At least 193 species of mammals are known to occur within the Manu Biosphere Reserve in south-eastern Peru, contributing to its stature as one of the world's richest protected areas. Bats [Order Chiroptera) comprise more than 42% (82 species) of this diversity. Analyses of bat capture records over a transect extending more than 3 km in elevation show that most bat species at Manu are widely distributed in the Amazon Basin. Few are montane endemics or are localized in south-eastern Peru, although exceptions to this generalization include two species new to science. Highland bat faunas tend to be attenuated versions of those found below, and the elevational zonation of bat communities is weak. Species turnover with elevation is monotonic and more-or-less smooth, with Jaccard's similarity values falling to 0.5 for sites differing by 750m in elevation. Subtle and orderly change in species composition with elevation is also reflected in the nested-subset structure of these communities; over 19 different levels, this pattern of hierarchical structure is both striking and highly significant. Elevational ranges of species generally increase with elevation, in accordance with Stevens' extension of 'Rapoport's rule' of range amplitude. However, support for 'Stevens' rule' may be trivial, given Amazonian richness and Andean impoverishment. Reduced richness and poorly developed endemism in Andean bat communities contrast with patterns shown by sympatric rodent faunas, which are diverse and strongly endemic on the Altiplano and markedly zoned along the Eastern Versant. Contrasts are less sharp with bird communities, which nevertheless exhibit stronger zonation and higher endernicity. Factors responsible for these distinctive distributional patterns are discussed.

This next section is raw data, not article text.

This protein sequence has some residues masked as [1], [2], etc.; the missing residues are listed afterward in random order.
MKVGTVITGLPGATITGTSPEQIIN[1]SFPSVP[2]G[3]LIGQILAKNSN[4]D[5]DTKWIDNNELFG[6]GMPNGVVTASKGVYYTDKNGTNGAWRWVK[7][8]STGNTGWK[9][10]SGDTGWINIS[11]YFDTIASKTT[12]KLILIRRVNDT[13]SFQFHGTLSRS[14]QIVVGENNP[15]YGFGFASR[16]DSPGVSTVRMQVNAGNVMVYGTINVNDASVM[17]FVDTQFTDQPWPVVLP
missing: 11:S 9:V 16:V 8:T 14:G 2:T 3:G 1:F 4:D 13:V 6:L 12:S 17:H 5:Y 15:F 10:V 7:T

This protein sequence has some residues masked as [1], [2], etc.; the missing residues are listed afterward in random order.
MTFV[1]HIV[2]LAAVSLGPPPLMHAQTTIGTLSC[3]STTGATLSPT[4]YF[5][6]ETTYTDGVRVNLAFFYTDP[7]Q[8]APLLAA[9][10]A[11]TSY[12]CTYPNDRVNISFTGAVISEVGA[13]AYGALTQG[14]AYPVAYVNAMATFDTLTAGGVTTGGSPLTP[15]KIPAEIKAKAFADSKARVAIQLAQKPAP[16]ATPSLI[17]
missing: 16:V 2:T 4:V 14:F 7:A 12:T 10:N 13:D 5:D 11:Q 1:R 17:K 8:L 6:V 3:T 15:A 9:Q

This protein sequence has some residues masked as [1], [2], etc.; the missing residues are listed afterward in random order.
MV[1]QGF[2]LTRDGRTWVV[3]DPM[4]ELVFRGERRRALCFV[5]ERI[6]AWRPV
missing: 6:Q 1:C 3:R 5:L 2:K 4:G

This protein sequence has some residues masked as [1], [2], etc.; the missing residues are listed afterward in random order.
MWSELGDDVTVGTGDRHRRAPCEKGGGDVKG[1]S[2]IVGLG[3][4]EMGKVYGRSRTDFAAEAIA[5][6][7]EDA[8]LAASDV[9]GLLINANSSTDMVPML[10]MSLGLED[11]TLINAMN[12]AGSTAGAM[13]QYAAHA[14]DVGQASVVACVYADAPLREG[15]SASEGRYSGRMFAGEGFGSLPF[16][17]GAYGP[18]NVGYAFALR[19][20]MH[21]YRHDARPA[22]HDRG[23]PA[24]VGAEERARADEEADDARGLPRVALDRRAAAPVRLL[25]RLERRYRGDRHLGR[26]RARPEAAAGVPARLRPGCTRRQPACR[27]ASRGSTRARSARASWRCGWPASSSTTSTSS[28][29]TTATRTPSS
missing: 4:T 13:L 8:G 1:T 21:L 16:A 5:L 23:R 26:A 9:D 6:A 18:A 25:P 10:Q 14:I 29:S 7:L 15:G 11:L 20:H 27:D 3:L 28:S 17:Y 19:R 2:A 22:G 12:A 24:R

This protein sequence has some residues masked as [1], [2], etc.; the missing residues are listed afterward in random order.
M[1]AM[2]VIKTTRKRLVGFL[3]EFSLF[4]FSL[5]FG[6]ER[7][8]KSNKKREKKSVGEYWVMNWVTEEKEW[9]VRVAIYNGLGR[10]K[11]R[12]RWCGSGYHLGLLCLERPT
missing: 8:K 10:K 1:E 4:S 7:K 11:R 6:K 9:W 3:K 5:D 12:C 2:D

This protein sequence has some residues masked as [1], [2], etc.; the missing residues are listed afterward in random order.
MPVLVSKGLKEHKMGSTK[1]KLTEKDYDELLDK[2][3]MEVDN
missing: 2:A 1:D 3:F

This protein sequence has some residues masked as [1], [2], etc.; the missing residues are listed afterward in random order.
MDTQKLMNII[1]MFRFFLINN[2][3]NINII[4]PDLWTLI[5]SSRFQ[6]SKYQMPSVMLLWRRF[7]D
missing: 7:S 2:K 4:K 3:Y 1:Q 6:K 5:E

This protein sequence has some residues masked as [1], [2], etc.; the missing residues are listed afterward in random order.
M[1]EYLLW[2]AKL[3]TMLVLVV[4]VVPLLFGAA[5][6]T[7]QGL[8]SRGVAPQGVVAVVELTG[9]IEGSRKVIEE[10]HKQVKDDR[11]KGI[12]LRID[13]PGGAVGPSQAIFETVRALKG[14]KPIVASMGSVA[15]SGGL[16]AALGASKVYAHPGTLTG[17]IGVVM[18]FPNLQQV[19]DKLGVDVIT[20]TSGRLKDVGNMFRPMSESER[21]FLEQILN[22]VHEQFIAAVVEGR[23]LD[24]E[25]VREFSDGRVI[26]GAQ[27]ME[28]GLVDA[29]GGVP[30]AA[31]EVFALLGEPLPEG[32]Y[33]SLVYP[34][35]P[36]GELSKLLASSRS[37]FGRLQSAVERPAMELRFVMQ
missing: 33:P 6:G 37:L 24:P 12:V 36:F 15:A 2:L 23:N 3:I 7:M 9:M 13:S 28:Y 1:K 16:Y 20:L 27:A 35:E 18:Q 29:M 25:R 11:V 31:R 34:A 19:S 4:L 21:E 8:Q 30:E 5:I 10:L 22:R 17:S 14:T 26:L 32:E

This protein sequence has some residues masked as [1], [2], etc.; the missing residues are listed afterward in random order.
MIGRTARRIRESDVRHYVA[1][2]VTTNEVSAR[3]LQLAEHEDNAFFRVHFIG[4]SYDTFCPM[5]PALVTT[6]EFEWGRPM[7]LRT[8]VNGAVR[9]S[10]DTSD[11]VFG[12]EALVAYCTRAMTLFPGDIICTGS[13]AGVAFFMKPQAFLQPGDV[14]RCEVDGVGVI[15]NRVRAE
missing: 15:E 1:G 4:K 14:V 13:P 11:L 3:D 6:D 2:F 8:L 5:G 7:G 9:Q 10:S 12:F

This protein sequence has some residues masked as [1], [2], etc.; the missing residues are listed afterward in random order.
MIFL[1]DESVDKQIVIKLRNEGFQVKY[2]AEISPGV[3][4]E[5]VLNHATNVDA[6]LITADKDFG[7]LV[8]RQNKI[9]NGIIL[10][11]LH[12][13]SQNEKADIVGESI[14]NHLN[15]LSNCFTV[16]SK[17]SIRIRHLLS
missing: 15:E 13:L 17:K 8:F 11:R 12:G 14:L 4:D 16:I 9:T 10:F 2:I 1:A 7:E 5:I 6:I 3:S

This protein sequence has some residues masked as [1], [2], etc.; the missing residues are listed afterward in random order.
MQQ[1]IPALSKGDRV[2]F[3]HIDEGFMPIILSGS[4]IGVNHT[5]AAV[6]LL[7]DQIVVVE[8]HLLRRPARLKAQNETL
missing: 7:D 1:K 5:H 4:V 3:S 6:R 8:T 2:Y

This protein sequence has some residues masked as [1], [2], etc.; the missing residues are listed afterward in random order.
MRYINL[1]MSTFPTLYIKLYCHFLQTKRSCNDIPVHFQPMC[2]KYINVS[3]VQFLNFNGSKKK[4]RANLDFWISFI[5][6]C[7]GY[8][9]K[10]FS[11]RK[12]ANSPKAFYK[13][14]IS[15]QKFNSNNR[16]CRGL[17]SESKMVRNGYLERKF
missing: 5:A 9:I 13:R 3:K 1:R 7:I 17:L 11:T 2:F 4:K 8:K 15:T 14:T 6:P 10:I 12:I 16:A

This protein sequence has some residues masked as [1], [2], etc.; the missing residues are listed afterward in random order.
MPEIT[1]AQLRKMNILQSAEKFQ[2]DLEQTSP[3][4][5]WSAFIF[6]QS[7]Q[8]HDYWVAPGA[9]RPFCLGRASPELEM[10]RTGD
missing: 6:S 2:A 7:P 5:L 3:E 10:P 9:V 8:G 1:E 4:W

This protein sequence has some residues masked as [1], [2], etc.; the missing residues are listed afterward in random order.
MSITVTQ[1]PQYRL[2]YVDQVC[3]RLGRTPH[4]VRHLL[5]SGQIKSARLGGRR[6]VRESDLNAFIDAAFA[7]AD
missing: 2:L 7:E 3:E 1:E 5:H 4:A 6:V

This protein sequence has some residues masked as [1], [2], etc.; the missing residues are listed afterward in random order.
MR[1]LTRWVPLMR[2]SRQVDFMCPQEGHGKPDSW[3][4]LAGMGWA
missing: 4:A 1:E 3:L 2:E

|Original language||American English|
|Number of pages||22|
|Journal||Journal of Zoology|
|State||Published - 1 Jan 1996|